If you are looking for a new van insurance policy, comparing the excess can help to reduce any future claim’s costs. So, how does van insurance excess work, what is the difference between compulsory and voluntary excess and how does this affect the cost of your insurance policy?
What is Van Insurance Excess?
Putting it simply, the excess is the amount of money you will need to pay should you make a claim on your van or van fleet insurance. This will be discussed and agreed before the policy is signed, and the policyholder should only be liable for the excess if they were at fault for any damage caused to the vehicle.
As an example of how excess works, if you were to claim £800 worth of damages and your excess was £300, you would be requested to pay £300 of the costs and your insurance provider will cover the remaining balance.
If you are involved in an accident that isn’t your fault, you will probably still need to initially pay the excess for the damages caused to your van. It is possible to recover the excess from the person responsible by adding cover for legal expenses and/or uninsured loss recovery to your policy. It is worthwhile discussing these options with your motor trade insurance broker before committing to a new policy.
The Two Types of Insurance Excess
When looking at the details of a van insurance policy, you will come across two terms for the excess: compulsory (or mandatory) and voluntary.
Compulsory excess is the amount set by the insurance company that a policyholder has to pay in the event of a claim. The amount set is likely to be higher for a younger driver or someone with little experience, and a vehicle of greater value that will incur costlier repairs.
Voluntary excess is the optional amount added on top of the compulsory excess that you can choose to pay towards any claims you may make. The higher the level of voluntary excess, the more reduced your annual van insurance premium expenses are likely to be. If you are just setting up in business, this may be a way to reduce the costs of your policy, but it will also mean a larger pay out in the event of an accident.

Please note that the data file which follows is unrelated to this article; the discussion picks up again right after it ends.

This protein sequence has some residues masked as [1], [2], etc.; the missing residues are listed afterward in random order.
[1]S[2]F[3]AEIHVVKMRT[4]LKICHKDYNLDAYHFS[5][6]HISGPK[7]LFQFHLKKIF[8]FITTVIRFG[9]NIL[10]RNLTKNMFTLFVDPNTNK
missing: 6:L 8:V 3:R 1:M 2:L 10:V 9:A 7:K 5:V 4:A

Young Driver’s Excess
If you are looking for van fleet insurance and have trainees or have added a younger more inexperienced driver to your team, you will probably see young driver’s excess pop up on your policy. This means you are liable to pay a higher compulsory excess as younger drivers are considered a higher risk for accidents, particularly if the job involves regular driving.
Should You Increase Your Voluntary Excess?
It’s always difficult to know the best option when thinking about your voluntary excess. Discuss this fully with your insurance broker as they will be able to look at the best-case scenario for your business. If you are an experienced driver with a safe driving record, it may be worthwhile increasing your voluntary excess, then putting aside the money just in case.
If you are thinking of making a claim following a minor accident, you may want to weigh up whether it is worthwhile. The excess could work out more expensive than the cost of the repair, especially if you have contacts within the industry who can fix your van at cost. It may also affect an unprotected no claims bonus and you could be considered a higher risk, so your compulsory excess will be increased when you come to renew your policy.
Whether you decide to make a claim or not, it will be a condition of your van insurance policy to let your broker know about the incident within a reasonable timeframe so they can also offer advice on the best course of action you should take.